An interesting corner case. Maybe we should check for custom topcolor #969696 and make the bar something else for those (edit: 7) users.


I feel 100% special now :)


You're not in the 7 though! did you just change it?


Erm... now I'm totally confused!

it's #CCCCCC now! It definitely wasn't that yesterday. And TBH I can't recall exactly what colour grey I set it to originally!

When I looked at the source yesterday it was:

  <td bgcolor="#969696">
now it's

  <td bgcolor="#CCCCCC">
I'm going mad!


It's possible that we introduced a bug somehow when we overrode the top color yesterday. If so, it's likely that #cccccc was what you originally had, since I can't think of why the software would have put that in there.


I have a different color set and it is still gray for me, so I'm not sure why you're missing this one.


I believe the bar is red every Christmas season.


Yes. If you click the black bar, all will be explained.


Yeah, realised that a short while after I posted the topic.

Still not quite sure about how net neutrality ties into the colour scheme and style choice though. Seems like it'd work better for something like the Edward Snowden leaks or what not.

Maybe they could have made it feel like the site was only half loaded with a banner underneath saying "please upgrade your internet connection to view the rest of this site"?


I think it's probably a throwback to https://en.wikipedia.org/wiki/Protests_against_SOPA_and_PIPA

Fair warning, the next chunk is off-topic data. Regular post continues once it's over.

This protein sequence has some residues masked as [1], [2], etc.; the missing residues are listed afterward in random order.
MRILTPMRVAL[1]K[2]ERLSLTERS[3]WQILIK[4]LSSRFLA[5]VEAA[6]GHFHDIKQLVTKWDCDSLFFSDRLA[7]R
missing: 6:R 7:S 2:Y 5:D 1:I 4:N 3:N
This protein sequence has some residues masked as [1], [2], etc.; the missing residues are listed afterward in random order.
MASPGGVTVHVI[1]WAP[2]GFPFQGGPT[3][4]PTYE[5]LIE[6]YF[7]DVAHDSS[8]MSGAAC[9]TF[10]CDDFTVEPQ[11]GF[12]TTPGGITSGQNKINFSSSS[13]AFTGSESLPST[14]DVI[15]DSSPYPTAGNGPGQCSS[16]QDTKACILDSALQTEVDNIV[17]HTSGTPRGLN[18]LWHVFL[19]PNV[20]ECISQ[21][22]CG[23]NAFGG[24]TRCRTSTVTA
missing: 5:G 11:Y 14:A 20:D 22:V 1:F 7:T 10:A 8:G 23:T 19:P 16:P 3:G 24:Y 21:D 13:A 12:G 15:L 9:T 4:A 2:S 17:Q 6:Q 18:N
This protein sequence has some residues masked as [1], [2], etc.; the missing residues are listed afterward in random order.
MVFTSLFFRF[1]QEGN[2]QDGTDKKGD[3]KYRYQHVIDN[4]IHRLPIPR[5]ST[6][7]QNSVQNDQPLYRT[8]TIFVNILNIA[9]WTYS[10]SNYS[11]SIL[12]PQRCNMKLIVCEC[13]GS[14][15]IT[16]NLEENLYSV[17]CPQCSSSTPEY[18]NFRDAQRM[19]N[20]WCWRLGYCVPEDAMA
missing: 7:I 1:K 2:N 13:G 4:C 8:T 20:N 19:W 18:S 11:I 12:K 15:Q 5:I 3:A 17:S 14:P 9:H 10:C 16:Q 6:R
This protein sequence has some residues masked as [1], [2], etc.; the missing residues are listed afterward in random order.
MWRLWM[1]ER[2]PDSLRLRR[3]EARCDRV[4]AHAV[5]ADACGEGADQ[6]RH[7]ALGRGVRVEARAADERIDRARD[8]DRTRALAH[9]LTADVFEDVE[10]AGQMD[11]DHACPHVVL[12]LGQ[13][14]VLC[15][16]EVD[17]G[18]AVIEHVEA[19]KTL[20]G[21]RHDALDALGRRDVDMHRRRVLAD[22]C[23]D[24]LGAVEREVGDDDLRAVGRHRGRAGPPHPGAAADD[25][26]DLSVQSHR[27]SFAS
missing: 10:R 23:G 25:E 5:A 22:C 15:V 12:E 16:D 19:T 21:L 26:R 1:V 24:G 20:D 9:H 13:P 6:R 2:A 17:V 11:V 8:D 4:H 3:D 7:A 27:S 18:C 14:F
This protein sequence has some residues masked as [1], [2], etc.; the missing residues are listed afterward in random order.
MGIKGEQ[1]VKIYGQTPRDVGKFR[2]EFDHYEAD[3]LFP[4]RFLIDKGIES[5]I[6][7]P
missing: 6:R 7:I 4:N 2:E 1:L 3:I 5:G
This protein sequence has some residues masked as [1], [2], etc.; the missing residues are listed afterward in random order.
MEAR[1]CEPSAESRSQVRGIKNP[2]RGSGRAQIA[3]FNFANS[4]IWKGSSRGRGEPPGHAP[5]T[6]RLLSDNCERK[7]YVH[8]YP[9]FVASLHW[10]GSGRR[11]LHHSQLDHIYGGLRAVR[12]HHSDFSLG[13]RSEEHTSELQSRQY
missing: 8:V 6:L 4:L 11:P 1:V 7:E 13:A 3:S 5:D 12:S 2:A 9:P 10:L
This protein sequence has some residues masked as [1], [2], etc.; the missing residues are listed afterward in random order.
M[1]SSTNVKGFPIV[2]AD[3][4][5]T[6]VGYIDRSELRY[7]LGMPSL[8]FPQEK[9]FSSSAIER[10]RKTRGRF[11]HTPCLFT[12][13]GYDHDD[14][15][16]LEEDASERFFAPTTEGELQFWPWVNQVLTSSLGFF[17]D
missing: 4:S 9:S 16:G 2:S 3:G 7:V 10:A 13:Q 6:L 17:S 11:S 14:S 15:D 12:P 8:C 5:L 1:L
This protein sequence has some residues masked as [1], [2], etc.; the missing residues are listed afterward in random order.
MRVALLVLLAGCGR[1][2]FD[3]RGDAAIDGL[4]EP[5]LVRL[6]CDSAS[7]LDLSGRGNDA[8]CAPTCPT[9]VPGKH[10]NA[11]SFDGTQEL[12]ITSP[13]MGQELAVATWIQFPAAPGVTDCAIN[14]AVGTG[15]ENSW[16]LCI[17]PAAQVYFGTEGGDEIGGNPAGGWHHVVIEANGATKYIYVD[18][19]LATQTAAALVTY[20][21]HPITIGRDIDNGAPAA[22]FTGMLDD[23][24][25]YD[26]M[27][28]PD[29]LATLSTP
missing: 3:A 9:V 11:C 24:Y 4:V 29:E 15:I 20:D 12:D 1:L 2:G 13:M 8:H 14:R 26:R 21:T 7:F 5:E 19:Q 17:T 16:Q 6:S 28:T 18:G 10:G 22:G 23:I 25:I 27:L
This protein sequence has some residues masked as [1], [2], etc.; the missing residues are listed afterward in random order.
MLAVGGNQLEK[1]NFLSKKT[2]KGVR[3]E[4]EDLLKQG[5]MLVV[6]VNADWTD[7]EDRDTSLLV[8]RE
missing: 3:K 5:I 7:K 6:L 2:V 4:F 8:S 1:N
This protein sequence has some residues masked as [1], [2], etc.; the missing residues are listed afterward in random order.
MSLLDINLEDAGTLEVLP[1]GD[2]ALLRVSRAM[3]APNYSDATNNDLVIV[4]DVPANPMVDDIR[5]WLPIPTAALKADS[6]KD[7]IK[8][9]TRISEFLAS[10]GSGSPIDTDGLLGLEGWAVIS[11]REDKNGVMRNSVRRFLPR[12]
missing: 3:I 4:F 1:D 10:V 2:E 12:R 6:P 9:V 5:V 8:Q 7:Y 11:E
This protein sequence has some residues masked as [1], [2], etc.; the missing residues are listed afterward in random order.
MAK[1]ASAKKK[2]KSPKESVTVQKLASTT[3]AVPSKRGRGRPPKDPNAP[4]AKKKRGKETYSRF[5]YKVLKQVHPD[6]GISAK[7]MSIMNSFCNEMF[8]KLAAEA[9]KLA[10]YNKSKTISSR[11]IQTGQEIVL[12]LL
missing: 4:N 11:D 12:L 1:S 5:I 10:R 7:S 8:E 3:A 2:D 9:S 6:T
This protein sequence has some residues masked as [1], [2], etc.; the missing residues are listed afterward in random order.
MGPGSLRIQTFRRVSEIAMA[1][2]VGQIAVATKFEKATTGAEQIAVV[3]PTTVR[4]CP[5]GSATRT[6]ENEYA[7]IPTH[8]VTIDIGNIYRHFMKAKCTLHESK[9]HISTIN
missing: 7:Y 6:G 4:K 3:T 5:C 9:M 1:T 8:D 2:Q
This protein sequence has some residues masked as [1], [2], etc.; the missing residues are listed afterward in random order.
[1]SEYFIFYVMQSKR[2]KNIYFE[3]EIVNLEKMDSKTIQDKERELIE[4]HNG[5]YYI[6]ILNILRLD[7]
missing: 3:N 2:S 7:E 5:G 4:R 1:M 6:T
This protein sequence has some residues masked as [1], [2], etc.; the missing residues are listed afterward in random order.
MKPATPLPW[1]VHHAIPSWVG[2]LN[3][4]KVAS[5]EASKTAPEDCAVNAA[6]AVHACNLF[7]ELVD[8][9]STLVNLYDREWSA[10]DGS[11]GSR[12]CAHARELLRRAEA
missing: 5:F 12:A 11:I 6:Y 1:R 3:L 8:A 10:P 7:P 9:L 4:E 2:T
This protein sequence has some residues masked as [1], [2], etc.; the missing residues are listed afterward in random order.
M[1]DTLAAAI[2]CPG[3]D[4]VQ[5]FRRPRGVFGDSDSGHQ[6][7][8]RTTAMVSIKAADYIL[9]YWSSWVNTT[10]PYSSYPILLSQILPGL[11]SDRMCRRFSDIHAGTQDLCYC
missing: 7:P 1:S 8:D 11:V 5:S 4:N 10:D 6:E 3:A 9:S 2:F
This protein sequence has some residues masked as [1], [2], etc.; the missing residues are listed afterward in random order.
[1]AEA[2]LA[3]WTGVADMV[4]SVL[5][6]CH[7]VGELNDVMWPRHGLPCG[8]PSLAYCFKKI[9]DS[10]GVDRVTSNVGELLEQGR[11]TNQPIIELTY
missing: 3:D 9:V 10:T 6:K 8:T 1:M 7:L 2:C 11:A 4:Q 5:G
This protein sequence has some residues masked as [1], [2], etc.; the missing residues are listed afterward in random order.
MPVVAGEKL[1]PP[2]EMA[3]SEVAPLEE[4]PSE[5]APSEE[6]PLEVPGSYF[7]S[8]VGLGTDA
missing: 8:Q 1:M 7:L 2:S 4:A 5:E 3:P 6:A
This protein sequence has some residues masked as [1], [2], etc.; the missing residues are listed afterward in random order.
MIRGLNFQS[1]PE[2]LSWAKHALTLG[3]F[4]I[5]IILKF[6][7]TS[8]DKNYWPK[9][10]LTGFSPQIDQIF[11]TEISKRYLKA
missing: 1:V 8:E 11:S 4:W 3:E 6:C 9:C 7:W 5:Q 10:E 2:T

I don't remember what HN did in 2012, this might be an example of code re-use...


Not code re-use, but we decided to follow what HN did in 2012: https://web.archive.org/web/20120118204946/http://news.ycomb....


BTW I think there's a (long standing) issue with your CSS: I'm always writing black on dark gray when I'm on Firefox under KDE with the Breeze Dark theme, and I think it's because you probably specified a black foreground color for form elements, and assumed the background to be always white (it isn't!)...


So you decided to block the link to the front page with no way around except typing the URL? Stunning.


Come on you guys, that's a bit harsh. Let me see if we can make something else link to HN for you.

Edit: ok, the Y logo now links to back to HN's home page.


Don't know if you check these 5 days later, but you never reverted this change.


Yeah, I appreciate the net neutrality support but the lack of a front page link has made browsing very annoying today.